The impact of friendships for people with learning disabilities and/or autism

Thursday, June 18, 2020

 The importance of friendships

 

The friendships we make during our lifetime can sometimes be taken for granted. Forming strong connections and a sense of belonging with friends, family and people in the community can have a major impact on our physical and mental health and wellbeing.

 

Positive friendships can bring about many benefits, such as:

●Feeling happy, included and valued

●Reduces loneliness

●Improves mental health and wellbeing

●Promotes person-centred care and support

 

The reality of friendships for people with learning disabilities and/or autism

 

In 2001, the government released a paper called ‘Valuing People’. The paper outlined a strategy to support people with learning disabilities and/or autism. It identified four key principles which consisted of rights, independence, choice and inclusion. The emphasis around the paper was to ensure that people with a learning disability and/or autism have the same rights as the general population.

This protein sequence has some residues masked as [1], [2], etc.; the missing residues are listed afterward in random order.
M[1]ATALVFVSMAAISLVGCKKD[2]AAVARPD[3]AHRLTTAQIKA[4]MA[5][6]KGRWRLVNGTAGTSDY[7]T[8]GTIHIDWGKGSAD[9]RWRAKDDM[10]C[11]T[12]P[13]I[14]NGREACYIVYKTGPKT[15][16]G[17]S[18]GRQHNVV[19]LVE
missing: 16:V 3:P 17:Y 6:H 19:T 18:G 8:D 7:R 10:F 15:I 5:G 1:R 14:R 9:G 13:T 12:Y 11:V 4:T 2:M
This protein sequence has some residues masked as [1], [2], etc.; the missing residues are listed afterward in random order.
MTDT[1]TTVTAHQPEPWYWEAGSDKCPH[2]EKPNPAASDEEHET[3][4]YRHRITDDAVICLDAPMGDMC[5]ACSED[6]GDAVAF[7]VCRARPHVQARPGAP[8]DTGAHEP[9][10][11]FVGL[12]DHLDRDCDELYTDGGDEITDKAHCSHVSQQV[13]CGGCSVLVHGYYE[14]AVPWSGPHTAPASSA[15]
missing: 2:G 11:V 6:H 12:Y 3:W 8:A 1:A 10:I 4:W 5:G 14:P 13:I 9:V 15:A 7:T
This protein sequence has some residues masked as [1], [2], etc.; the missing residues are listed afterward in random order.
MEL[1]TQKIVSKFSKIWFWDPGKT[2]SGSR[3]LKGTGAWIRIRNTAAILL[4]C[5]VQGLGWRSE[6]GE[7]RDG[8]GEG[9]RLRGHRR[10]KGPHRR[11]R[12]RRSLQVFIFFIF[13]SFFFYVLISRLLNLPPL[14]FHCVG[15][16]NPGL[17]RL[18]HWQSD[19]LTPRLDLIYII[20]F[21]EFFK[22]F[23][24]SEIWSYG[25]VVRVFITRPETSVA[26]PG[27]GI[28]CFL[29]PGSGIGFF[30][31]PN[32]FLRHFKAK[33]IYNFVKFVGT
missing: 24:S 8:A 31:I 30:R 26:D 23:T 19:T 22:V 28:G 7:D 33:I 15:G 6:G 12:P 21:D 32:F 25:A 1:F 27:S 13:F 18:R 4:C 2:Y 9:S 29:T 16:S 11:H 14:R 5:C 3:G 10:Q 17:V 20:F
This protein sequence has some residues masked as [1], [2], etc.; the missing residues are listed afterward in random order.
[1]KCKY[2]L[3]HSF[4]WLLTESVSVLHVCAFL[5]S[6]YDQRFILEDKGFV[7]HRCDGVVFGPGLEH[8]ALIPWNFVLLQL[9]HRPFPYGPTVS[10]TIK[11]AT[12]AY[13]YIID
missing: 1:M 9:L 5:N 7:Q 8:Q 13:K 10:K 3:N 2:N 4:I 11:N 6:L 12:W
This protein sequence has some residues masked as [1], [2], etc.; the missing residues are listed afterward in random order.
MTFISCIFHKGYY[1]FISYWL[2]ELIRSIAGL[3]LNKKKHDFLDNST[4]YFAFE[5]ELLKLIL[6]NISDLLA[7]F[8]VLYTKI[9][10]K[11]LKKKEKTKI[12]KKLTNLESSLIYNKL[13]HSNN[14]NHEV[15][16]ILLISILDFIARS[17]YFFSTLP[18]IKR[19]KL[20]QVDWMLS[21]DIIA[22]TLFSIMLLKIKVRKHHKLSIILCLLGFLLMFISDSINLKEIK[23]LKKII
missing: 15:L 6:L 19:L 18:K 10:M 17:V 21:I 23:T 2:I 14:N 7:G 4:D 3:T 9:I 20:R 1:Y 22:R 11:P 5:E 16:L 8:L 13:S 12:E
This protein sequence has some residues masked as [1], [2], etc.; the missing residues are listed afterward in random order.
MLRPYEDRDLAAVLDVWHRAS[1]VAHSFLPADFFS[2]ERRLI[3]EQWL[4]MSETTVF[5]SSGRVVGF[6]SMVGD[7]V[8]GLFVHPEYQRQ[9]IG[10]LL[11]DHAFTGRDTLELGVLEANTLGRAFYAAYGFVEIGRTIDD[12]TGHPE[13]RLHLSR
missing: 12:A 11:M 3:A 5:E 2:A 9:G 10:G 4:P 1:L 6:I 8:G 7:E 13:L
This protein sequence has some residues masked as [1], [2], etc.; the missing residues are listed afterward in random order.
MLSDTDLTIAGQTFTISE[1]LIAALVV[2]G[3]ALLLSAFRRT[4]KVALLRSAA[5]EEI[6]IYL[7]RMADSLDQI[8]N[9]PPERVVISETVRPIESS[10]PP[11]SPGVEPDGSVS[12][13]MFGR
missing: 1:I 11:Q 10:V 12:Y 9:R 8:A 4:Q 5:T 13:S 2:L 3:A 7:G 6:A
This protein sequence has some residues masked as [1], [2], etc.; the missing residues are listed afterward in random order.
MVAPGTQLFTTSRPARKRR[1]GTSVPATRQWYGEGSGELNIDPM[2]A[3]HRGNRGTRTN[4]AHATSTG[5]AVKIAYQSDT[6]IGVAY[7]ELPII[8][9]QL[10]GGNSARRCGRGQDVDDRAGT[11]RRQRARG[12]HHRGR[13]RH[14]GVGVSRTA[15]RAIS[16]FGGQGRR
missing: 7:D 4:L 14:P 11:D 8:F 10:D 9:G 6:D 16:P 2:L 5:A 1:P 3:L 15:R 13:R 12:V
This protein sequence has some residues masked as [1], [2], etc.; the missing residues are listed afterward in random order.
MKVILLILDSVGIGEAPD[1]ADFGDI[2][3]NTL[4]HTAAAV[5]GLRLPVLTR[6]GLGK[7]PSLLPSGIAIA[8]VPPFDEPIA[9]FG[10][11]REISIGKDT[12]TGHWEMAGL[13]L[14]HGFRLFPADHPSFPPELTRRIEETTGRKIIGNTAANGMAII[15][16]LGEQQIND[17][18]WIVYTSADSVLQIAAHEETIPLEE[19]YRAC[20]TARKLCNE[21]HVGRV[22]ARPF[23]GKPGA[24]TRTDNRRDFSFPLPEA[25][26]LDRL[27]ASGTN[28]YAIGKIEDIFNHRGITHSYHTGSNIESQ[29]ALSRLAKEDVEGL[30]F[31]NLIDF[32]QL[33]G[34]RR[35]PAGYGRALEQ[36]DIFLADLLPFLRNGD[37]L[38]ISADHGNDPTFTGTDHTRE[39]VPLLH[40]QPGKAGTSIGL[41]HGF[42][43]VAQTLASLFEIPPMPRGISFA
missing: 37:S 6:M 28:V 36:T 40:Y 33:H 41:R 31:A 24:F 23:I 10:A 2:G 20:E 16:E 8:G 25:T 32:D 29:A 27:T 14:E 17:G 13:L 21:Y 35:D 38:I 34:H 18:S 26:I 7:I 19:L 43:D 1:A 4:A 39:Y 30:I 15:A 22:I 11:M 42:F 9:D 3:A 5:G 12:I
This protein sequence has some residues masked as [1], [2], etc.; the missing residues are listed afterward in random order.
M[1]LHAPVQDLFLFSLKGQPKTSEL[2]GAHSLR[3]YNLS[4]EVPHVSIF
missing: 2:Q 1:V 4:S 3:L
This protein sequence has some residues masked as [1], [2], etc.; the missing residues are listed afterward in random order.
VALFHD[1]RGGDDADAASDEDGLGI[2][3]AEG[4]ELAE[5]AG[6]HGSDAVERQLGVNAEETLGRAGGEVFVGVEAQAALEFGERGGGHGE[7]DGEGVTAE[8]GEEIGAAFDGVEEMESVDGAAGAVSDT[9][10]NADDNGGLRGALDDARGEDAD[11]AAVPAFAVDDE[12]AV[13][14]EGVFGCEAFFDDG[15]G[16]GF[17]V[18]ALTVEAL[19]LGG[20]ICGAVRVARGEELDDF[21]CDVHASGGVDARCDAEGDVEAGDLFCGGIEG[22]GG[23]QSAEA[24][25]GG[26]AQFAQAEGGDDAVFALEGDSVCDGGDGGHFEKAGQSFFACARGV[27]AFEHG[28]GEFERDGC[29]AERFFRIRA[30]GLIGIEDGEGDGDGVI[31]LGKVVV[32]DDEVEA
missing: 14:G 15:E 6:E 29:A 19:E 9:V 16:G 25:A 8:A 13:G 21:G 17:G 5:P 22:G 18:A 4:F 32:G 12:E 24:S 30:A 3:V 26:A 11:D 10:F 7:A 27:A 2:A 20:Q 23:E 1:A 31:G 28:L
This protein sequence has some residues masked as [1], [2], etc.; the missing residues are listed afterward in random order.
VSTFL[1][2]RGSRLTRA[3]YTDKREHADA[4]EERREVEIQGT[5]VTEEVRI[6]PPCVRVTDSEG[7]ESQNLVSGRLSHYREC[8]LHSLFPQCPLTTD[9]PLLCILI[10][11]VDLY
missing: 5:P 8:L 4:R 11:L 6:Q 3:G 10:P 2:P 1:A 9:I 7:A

However, the reality is that creating a social life and being a citizen in their community continues to be difficult for people with learning disabilities and/or autism. This is due to the personal and social challenges they may encounter throughout their lives.

 

People with learning disabilities are seven times more likely to feel lonely than the general population and have fewer opportunities to take part in social and leisure activities with their peers. Those with learning disabilities and/or autism may not feel welcome in mainstream social settings and might require communication support to help them meet and talk to others and develop long term friendships.